Literary ‘Hunger Games’: Youth choose books that survive

Any reader from the age of 10 to 16 can become a member of the Kniguru jury. Source: ITAR-TASS

Any reader from the age of 10 to 16 can become a member of the Kniguru jury. Source: ITAR-TASS

The all-Russian Kniguru contest offers a chance for teens interested in literature to have a say in works that gets published.

Publishers the world over agonize over the same question when it comes to children and young adults: What mix of entertainment, intrigue and magic makes a book popular? What tome will be the next “Hunger Games”?

The Kniguru (a derivative of “kniga,” which is Russian for book) All-Russian literary competition is solving the publisher’s riddle in a unique way. The jury for the competition is comprised of older children and teens (they even came up with the name) who choose the winners annually by online voting.

Kniguru celebrates its fourth anniversary this year. In September, a short list was announced that included 15 books. The highest scores and prize money of one million rubles (about $33,450) will be shared among six writers in two categories, fiction and nonfiction. Books can be nominated by the authors themselves, as well as publishers, the media, libraries, and writers’ unions. The long and the short lists are put together by a council that includes prominent Russian experts on literature for teens.

"We can guess how the kids will vote, but we include some books just because we would like them to be read. Such is the challenge of a teacher," Ksenia Moldavskaya told RBTH. Moldavskaya is contest coordinator and member of the Kniguru expert council; she is also a literary critic, journalist and teacher.

Any reader from the age of 10 to 16 can become a member of the jury. "In order be part of the Kniguru jury, kids have to do more than just register on the site, they need to read and comment on at least five books. Only those readers who do that have enough experience to decide the fate of the books," Moldavskaya added.

"It was very interesting to read the reviews that kids write, although at first it was not easy to come out of the shadows and start a direct conversation," acknowledged Irina Lukyanova, whose novel  “Steklyanny Sharik” (The Glass Ball) was awarded third place in fiction in 2012.

“Kniguru gives authors the unique opportunity to speak with their readers. Kids are all different, some are well-read and others are not. There are those who think a certain metaphor is a mistake in the book, and there are others who reproach the author for characters who speak in slang. This conversation helped me understand my readers," said Lukyanova.

Winning the competition helps writers clinch coveted publishing contracts. One of the most remarkable discoveries of Kniguru has been Edward Verkin's “Oblachny Polk” (The Cloud Regiment), which is set during World War II. The author captured the intensity of the time so vividly that it became real for students, they said in their comments.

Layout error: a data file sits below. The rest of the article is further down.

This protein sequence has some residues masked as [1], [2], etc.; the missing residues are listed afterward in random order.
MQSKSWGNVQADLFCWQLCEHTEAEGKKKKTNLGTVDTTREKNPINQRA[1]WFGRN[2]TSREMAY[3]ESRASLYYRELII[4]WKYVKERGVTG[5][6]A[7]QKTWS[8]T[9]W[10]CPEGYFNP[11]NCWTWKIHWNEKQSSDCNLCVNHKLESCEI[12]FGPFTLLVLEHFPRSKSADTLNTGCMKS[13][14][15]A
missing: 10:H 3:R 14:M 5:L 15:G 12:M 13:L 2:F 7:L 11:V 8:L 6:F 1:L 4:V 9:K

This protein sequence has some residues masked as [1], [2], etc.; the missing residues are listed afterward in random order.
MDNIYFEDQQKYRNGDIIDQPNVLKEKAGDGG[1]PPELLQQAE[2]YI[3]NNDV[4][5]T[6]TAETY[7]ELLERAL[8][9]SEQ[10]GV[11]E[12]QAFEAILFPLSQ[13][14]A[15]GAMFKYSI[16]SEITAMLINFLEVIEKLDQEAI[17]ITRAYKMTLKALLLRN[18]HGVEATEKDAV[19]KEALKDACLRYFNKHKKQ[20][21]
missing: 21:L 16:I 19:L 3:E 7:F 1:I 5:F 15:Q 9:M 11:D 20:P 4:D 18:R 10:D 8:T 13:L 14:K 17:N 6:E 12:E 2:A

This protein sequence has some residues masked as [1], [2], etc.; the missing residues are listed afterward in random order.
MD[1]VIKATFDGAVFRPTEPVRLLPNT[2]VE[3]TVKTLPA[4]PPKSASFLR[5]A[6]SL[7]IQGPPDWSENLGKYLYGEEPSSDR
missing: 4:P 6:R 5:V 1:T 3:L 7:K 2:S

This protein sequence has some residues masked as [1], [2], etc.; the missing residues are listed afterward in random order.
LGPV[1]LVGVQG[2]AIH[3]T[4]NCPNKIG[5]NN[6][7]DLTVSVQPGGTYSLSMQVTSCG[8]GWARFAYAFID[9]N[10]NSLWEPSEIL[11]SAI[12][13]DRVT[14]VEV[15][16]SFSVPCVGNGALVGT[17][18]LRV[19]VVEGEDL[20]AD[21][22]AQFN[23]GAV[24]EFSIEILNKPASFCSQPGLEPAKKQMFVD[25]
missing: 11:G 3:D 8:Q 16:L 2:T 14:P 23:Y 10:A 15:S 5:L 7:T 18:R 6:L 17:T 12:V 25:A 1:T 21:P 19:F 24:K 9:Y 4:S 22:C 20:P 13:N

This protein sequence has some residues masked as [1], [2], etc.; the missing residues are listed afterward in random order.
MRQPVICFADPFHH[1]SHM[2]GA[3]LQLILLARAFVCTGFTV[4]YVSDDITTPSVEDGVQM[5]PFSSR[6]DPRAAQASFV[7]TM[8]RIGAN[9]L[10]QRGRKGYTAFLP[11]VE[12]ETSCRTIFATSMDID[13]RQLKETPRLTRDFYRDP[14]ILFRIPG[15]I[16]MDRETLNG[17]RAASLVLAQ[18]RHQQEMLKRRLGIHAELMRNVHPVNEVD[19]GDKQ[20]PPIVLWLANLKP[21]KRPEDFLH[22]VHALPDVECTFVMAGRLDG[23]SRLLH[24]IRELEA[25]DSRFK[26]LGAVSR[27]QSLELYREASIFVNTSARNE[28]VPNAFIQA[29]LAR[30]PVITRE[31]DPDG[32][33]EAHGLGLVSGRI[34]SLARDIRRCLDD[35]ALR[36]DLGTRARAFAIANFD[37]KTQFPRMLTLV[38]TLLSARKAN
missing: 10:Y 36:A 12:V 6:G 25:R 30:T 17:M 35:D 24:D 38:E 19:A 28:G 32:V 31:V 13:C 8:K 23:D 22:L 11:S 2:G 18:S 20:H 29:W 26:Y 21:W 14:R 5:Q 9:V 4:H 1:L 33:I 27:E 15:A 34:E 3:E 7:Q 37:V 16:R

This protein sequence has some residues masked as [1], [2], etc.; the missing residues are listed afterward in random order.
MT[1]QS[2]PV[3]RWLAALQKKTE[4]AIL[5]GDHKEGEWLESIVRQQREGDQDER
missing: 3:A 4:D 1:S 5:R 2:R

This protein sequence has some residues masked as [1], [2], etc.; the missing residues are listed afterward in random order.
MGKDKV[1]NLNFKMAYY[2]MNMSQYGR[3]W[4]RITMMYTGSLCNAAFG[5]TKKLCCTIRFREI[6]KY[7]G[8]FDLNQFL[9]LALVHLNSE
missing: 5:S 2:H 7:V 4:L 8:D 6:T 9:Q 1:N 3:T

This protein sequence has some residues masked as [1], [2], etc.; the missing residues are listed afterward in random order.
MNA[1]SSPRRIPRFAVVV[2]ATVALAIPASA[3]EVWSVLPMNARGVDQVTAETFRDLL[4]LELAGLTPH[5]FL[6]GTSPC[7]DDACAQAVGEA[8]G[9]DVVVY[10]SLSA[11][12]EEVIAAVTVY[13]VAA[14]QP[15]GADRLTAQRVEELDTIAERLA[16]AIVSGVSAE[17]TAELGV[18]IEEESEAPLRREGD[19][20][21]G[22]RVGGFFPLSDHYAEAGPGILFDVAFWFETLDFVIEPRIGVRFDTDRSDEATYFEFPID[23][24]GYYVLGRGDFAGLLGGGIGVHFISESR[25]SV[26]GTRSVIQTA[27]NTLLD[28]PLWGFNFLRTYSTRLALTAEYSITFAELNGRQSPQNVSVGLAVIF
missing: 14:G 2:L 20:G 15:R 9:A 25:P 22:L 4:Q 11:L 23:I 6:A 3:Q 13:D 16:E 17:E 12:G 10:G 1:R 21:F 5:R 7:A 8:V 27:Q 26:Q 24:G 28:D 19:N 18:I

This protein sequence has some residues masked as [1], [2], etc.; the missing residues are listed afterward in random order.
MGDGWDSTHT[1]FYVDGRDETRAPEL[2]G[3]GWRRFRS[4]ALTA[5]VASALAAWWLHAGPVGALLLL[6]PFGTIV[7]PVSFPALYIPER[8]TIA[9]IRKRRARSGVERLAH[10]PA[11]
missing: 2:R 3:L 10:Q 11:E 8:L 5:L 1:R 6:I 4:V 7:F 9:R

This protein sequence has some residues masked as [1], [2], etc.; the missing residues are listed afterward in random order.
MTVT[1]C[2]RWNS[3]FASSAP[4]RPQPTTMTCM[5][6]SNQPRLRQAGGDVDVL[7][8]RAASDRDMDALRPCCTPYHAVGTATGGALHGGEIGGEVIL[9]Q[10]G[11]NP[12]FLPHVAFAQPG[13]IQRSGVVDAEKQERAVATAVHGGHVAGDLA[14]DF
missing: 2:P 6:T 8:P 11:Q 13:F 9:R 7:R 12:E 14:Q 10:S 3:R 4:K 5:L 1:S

“‘The Cloud Regiment’ is a really powerful book," Leonid, a 13-year-old visitor to the Kniguru site, told RBTH. "I realized that war is not just a history lesson and statistics. The people who fought in the war are, first of all, people I could relate to. Not all Soviet soldiers were brave heroes, and not all enemies were villains. Our people and our enemies are all very similar to us…."

“The Cloud Regiment resonates with children and adults," said Marina Kadetova, managing editor of Compass Guide publishers. "Sales have been good. Also, many libraries order the Kniguru finalists. This year, we will bring the book to the Frankfurt Book Fair."

The most active members of the teen jury are rewarded for their efforts, and the best reviews on Kniguru are awarded prizes, including an iPhone. Every year there are more readers who want to join the Kniguru jury: In 2011, there were 1,000 participants, and in 2012 the number grew to 1500.

Books from the short list are available for a year on the award site. The ability to access these books online addresses another pressing problem – engaging readers who live in remote corners of the country and have little or no access to new books.

"In Moscow, where readers can buy books from small children's publishing houses, literature is on the rise. But I often hear people who do not live in Moscow complaining that these books are not available in other cities," said Dina Sabitova, a writer and member of the Kniguru council of experts. "Small publishers release, at most, seven thousand copies of a book. For Russia, this is a drop in the bucket, and these books cannot physically reach libraries in small towns and villages. Kniguru makes all of the most interesting books available on our website so that kids in the most remote regions have the opportunity to read them.”

All rights reserved by Rossiyskaya Gazeta.

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